PS Conrad has kindly commented, with this link to his own diary of a 1999 trip that I know will be of interest to Humphrey, and others who are familiar with Conrad's adventures.

I've finally composed an Index - click here for the Index of these postings.

Monday, 18 June 2018

Sunday 17 June 2018 – Yet Another Dunham Massey Walk


We didn’t make the same mistake as last time. Today’s departure from Timperley Bridge at 8.40 saw us arriving at the Lavender Tea Rooms spot on 10.00, just as they opened with a fresh stock of newly baked cakes. My miniscule portion of coffee and walnut cake almost dwarfed the coffee that was served in crockery from a doll’s house!

On my last visit I reported that the swans didn’t seem to have any offspring this year. They must have been taking a break then, as today they were looking after a kindergarten of eight or nine babies.


The canal was busy, with runners and cyclists on the towpath, as well as the usual boats and rowers. What can sometimes be a very muddy, churned up and rutted path turns into a hard baked flat surface at times such as this. We’ve had hardly any rain for some time.


If we were train spotters, this would be a ‘double header’.


‘Two ‘phones’ JJ enjoyed one of his home made scones, whilst it took me a little while to meet the ‘cake challenge’. We reflected on how lucky we are to have such a fine establishment as the Lavender Tea Rooms so close to where we live. And it’s not the only such place.


A 14 km circuit from Timperley Bridge, after we’d returned via Altrincham and Navigation Road. I’ll not detail the numerous calf injuries that arose over the weekend, but I hope everyone makes speedy recoveries.

Saturday, 16 June 2018

Saturday 16 June 2018 – Wythenshawe parkrun Number 343


Damp but not muddy. Near perfect conditions and a leering Cromwell greeted today’s 313 runners.

Run Director for the day, Alan, behaved impeccably. Perhaps he felt he was being assessed by ‘HQ’!

Even the barking dogs were quiet (for once) during his briefing.


I volunteered as Tail Walker and enjoyed the amiable pace set by Victoria and Samantha, finishing in a smidging over an hour. The picture below shows the Tail Walker’s view from near the start.


Results are here. Curiously the ‘event history’ link shows me as ‘Unknown’, whereas the ‘latest results’ page has me recorded properly. No matter.

It was another long session in the Courtyard Tea Room. Today we were joined by a team from ‘HQ’, shown below with some of our Run Directors and random hangers-on. We hope they enjoyed their visit.


Meanwhile, Mick was busy trying to clock up as many steps as possible before an excuse sets in. (Here.)

Friday, 15 June 2018

Blue Moon and Flying Pigs Spotted over Belgium


Amongst his ‘Fitbit Friends’ Mick B. can appear to be the laziest of us all, generally providing the weaker participants the comfort of knowing that they will never be at the bottom of the pile.

Mick is in Belgium at present, accompanying Gayle on what appears to be a knitting trip*. It looks to me as if he has had to escape from the balls of wool and inadvertently clock a few steps. 113,225 over seven days, even!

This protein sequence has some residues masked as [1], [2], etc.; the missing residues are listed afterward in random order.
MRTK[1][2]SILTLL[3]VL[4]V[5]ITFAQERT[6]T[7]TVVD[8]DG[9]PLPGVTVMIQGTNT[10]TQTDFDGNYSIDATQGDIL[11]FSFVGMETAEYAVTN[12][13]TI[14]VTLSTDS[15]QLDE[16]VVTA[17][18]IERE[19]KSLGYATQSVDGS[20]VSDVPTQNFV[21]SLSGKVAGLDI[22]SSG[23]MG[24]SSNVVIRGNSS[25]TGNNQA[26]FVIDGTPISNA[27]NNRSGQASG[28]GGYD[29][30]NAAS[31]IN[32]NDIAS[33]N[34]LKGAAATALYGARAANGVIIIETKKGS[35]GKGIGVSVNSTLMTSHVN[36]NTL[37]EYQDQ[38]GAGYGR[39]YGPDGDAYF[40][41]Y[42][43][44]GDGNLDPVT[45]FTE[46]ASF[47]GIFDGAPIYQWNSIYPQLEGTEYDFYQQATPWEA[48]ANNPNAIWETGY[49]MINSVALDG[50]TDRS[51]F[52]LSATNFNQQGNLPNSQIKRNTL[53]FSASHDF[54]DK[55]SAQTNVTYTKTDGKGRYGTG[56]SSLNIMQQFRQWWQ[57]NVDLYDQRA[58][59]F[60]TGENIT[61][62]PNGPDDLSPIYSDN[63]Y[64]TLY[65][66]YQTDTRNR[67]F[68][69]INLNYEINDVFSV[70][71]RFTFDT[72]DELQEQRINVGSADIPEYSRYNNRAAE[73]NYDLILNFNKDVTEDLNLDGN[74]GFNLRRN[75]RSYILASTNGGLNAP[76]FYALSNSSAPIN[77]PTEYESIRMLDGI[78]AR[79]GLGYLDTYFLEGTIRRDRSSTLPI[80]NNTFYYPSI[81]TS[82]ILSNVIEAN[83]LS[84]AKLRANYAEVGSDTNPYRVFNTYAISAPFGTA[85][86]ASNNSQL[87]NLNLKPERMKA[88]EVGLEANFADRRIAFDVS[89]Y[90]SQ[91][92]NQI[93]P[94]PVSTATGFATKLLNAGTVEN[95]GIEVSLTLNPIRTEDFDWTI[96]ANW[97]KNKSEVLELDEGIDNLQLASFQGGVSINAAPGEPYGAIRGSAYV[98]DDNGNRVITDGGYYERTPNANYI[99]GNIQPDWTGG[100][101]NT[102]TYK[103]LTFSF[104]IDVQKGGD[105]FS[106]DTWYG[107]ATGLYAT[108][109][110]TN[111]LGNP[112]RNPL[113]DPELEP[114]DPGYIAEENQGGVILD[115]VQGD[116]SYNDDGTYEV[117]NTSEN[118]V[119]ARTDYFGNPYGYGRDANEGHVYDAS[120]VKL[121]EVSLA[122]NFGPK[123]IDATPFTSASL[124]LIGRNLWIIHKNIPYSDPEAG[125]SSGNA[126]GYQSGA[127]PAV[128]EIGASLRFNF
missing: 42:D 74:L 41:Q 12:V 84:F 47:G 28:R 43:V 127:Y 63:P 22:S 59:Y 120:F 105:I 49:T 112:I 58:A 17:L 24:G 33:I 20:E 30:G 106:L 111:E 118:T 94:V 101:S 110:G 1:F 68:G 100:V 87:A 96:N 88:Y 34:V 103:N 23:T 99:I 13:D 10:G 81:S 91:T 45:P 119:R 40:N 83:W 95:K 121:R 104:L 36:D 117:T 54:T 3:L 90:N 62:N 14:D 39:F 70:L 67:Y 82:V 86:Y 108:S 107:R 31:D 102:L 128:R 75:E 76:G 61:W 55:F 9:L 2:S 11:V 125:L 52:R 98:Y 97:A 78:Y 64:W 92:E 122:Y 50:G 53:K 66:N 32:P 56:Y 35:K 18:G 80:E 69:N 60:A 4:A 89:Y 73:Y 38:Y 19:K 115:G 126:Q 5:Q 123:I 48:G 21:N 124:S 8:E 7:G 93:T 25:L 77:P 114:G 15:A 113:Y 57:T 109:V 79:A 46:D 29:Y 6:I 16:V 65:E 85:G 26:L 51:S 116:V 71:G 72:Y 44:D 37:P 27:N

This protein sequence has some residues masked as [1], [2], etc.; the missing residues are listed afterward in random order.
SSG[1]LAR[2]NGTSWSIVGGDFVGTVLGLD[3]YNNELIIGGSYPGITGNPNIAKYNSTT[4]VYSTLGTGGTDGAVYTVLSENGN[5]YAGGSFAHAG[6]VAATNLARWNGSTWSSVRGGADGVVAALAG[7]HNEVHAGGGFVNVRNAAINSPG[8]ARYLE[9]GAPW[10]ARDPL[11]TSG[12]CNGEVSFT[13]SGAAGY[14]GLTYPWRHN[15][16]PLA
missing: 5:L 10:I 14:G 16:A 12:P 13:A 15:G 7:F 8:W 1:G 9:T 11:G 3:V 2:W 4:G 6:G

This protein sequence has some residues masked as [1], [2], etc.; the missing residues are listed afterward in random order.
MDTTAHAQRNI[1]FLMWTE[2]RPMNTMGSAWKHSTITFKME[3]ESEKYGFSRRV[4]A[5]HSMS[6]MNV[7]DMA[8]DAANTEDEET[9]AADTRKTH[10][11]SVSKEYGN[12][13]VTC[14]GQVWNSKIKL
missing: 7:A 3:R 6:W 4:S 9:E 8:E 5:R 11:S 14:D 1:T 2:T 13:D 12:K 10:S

Not even the usually prolific Sue B. has managed to keep up with Mick!

Was that a flying pig I just saw? No, it’s our swifts coming in laden with insects…Oh dear, I think I might be losing the plot here.

*Gayle’s Knitting Trip

“After my success with crocheting blankets and knitting socks, I wondered if I could knit a jumper. Feeling ridiculously chuffed not so much with the successful end result, but with the fact that I just managed to uncast-off half the cuff, drop four stitches down six rows and pick them back up to correct an error, thus saving me from having to rip it all the way back and reknit.”


With apologies to Mick and Gayle; Gayle’s stupendously fine blog can be found here. Or even here.

Thursday, 14 June 2018

Happy Days in the Alps


Wednesday 19 July 2017, above Innergschloss.

A lovely day in the mountains, in the best of company, nearly a year ago. I wonder where we will be on 19 July this year? Perhaps somewhere that will remind us of this location?

This is all I can manage at present – apart from the usual towpath stuff – as I’m still in ‘recovery mode’ after being torn apart last Friday. I’m told the pain is ‘muscle pain’ not nerve pain, and I’m hoping it will subside after the staples that are currently helping to hold my guts in have been removed next Monday.

Sunday, 10 June 2018

Saturday 9 June 2018 – Wythenshawe parkrun Number 342


I was fit enough to pop along to yesterday’s parkrun, where 341 participants graced the 342nd event at Wythenshawe. “Nearly but not quite”, says the resident symetrician, “but certainly in the top ten regarding participant numbers”.

The full results are here. I perched in a deck chair near the start, from where the following pictures were snapped before we adjourned for a very long coffee break.

0902parkrun02    Early leaders

0903parkrun03    Near the front

0904parkrun04    Not far from the front

0905parkrun05    A little further from the front

0906parkrun06    Top 20?

0907parkrun07    A bit further back

0908parkrun08    A lot further back

0909parkrun09   Near the very back

0910parkrun10   Leaders on lap 2 – and which of those old timers was first to finish?

0911parkrun11   The Courtyard Tea Room an hour and a half later

Friday, 8 June 2018

Route 716 to Wintergasse (11 July 2017)


Having successfully completed a 100 page photobook for our Valmalenco trip in 2015, I’ve now embarked on designing a book for our Austrian trip last year.